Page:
I Love Learning; I Hate School: An Anthropology of College
Frustrated by her students' performance, her relationships with them, and her own daughter's problems in school, Susan D. Blum, a professor of anthropology, set out to understand why her students found their educational experience at a top-tier institution so profoundly difficult and unsatisfying. Through her research and in conversations with her students, she discovered a troubling mismatch between the goals of the university and the needs of students.
In "I Love Learning; I Hate School," Blum tells two intertwined but inseparable stories: the results of her research into how students learn contrasted with the way conventional education works, and the personal narrative of how she herself was transformed by this understanding. Blum concludes that the dominant forms of higher education do not match the myriad forms of learning that help students--people in general--master meaningful and worthwhile skills and knowledge. Students are capable of learning huge amounts, but the ways higher education is structured often leads them to fail to learn. More than that, it leads to ill effects. In this critique of higher education, infused with anthropological insights, Blum explains why so much is going wrong and offers suggestions for how to bring classroom learning more in line with appropriate forms of engagement. She challenges our system of education and argues for a "reintegration of learning with life."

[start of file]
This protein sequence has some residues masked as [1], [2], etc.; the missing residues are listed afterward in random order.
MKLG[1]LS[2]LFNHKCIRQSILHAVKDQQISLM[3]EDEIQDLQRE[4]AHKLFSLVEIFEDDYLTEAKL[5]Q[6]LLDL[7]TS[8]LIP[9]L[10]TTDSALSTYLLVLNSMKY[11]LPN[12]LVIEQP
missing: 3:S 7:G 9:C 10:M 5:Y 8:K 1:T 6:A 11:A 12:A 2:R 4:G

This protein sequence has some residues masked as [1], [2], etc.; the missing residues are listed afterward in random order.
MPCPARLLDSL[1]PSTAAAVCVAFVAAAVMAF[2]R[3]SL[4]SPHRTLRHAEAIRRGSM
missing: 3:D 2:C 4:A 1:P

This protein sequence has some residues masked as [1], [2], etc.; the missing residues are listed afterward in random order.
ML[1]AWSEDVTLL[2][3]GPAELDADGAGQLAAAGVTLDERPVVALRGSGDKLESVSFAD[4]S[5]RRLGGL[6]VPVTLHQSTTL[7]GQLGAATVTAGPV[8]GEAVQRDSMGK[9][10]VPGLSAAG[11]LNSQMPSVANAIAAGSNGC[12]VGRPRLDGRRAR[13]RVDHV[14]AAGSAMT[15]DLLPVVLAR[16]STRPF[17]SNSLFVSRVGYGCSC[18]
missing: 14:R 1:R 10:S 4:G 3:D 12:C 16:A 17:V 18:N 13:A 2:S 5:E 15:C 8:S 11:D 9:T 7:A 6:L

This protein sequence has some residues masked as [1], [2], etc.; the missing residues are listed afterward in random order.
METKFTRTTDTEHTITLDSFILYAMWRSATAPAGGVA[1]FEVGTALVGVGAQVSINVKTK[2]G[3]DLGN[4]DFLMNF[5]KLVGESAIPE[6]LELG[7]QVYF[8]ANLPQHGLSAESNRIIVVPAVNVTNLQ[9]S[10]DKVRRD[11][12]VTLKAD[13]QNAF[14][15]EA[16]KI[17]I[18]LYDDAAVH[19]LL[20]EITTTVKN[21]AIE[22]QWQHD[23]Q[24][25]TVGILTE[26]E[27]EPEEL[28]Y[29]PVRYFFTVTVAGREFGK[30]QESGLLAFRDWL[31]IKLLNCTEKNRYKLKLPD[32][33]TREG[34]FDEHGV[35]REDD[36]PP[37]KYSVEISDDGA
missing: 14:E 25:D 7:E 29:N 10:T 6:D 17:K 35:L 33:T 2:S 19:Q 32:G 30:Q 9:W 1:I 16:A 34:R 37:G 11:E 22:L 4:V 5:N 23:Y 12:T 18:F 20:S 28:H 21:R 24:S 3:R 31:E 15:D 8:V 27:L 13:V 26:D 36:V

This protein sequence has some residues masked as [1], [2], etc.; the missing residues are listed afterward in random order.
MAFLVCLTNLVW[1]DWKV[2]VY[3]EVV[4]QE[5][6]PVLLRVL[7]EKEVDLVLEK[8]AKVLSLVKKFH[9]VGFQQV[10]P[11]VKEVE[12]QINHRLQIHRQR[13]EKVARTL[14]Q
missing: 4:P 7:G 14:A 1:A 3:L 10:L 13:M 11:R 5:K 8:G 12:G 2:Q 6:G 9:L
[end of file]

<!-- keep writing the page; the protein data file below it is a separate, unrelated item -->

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About the Author
"As I read 'I Love Learning; I Hate School, ' I sprained my neck from nodding in vigorous agreement. The book casts an anthropological lens on education in general and higher education in particular, and the result is a catalog of many of the things that I believe ail us when it comes to teaching and learning."--John Warner "Inside Higher Ed"
"We should take very seriously the critique of higher education offered by Susan Blum; the book is excellent, and I highly recommend it. Blum does the profession a service by drawing our attention to the ways in which traditional educational structures put barriers in the way of our students and their learning. She has a powerful command of educational history and theory, and her insights and anecdotes rang true to me throughout the book."-- "Chronicle of Higher Education"